Book Sets 2 & 3: William Morris’ Ideals & Influence



Please use the following questions as a starting point in developing your response to Book Sets 2 & 3.  How would you articulate the ideals at the heart of “Fine Printing”?  Please choose a book from each book set to consider in depth.  In what ways do your chosen books embody William Morris’ ideals and reflect his aesthetic influence?  In what ways do they diverge from Morris’ work?  Which aesthetic approach do you prefer, and why?   You may wish to incorporate your response to Michael Russem’s critique of Fine Printing.

Book Set #2 – Cobden-Sanderson

For Book Set 2, I’ll be focusing on ‘Cobden-Sanderson and the Doves Press: Arts and Crafts Typography’, a composite of all books printed by the Doves Press in its approximate sixteen year lifespan.

A finely crafted book itself, as if to mirror its prestigious contents, ‘Arts and Crafts Typography’ (as I will refer to it throughout the rest of this post) was interesting to me not because of its aesthetic beauty. Yes, the paper it was printed upon is obviously handmade; it utilizes various shades of roman types, including a particularly elegant italic introduction; and it certainly bears the heavy coloring of a Cobden-Sanderson-inspired work, a transparent and graceful vehicle for communication. But if I wanted to discuss spectacle, I would have picked The Works of Geoffrey Chaucer, which practically oozes ornament (a trait I admit I itched to write about at first. Gosh, so pretty).

I was more interested in ‘Arts and Crafts Typography’ for its palimpsestual element. I enjoy seeing the history of a book layered within its own pages, and I felt unnatural fondness for whatever blatantly disrespectful student started doodling in one of the pages of the Encyclopedie, from last week’s book set. In this case, ‘Arts and Crafts Typography’ includes a page from one of Cobden-Sanderson’s works, a small German leaflet in spiky blackletter. The leaflet is, as the introduction proudly proclaims, made of vellum, and this is telling, I think. I did some quick-dip research into John Henry Nash, the publisher of this composite, and he appeared to be an admirer and, frequently, partaker of the Arts and Crafts movement Cobden-Sanderson represented. And he’s Canadian, which is hilarious to me for some reason.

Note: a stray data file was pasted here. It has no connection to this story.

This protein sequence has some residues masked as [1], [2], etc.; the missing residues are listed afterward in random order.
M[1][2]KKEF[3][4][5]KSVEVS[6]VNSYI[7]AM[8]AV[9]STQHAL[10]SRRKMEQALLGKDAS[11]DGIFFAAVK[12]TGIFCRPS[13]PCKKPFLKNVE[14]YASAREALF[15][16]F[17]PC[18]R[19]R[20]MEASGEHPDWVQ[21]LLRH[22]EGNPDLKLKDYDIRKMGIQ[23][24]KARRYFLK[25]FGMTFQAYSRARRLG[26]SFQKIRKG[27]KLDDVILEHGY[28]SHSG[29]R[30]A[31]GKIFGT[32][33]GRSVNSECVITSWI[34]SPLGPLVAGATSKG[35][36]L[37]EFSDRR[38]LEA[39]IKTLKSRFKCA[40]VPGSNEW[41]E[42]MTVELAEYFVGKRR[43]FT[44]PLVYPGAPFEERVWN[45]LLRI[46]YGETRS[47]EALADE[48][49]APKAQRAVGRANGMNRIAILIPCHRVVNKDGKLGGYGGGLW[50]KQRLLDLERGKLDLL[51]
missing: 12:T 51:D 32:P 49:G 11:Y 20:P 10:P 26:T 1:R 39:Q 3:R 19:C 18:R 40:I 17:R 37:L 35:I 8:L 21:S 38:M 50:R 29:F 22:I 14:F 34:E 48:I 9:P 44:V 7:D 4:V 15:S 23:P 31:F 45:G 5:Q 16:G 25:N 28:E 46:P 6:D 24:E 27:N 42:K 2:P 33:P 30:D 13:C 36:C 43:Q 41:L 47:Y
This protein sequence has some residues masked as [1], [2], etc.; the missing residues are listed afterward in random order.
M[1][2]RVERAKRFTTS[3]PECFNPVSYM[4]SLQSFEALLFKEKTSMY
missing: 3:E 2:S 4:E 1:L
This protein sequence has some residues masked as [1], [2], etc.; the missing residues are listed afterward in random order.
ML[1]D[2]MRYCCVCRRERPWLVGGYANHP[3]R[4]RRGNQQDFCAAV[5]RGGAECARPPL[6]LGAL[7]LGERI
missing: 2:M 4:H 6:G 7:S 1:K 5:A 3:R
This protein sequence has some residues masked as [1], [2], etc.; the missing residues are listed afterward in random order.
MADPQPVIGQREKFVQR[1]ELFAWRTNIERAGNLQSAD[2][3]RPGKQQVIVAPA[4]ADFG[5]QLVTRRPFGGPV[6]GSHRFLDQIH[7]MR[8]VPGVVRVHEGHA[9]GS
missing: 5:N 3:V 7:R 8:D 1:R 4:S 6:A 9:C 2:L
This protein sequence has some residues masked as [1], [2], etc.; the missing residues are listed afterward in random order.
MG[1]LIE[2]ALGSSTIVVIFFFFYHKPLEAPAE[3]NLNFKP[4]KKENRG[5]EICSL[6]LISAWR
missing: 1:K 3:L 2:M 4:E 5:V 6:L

John Henry Nash waxes rhapsodic about the Arts and Crafts movement in his introduction, describing the handmade ‘book beautiful’, a concept begun and perpetuated by William Morris. His decision to make this testament a handmade book itself is proof of Nash’s sentiment for the books he’s compiling. However, the single vellum page in the beginning of his book is what drew my attention most, because it was a nod to the reverence the art of bookmaking had, even in the early 20th century. The contrast between the handmade paper Nash used and the rich vellum he praises in its pages is poignant; and the page he used, a German work in blackletter, seems indicative of a respect for past tradition. It’s charming and a bit encouraging to see the industry and art of bookmaking begin to reflect upon itself.

Blake and Young


Of the first book set I was most interested in Night Thoughts. I was first drawn to the book because of the familiarity of the illustrations. William Blake is one of my favorite poets, and I have always enjoyed his combination of text and image; his Songs of Innocence and of Experience was one of my first encounters with cohesive visual and textual elements. As I read the lyric The Tyger I was always struck by how Blake’s artistry extended beyond the verse as he illustrated his subject in the background of the calligraphic lines.


Having only read and viewed the engravings of Blake’s Songs of Innocence and of Experience I was surprised when I looked at Night Thoughts to discover that Blake illustrated for poetic works beyond his own. While I personally prefer Blake’s poetry to Young’s, I found the combination to be stimulating as Blake’s engravings further dramatized Young’s verse. The flowing lines of Blake’s images implied a movement that was mirrored in Young’s determined pace.

The binding of Night Thoughts followed the cool color scheme that Blake employed in the book’s pages, and was eye-catching in its difference from the other books that we viewed. However, I would have enjoyed seeing the original leather binding of the book as it would have completed my first exposure to an original 18th century publication of Blake’s illustrations.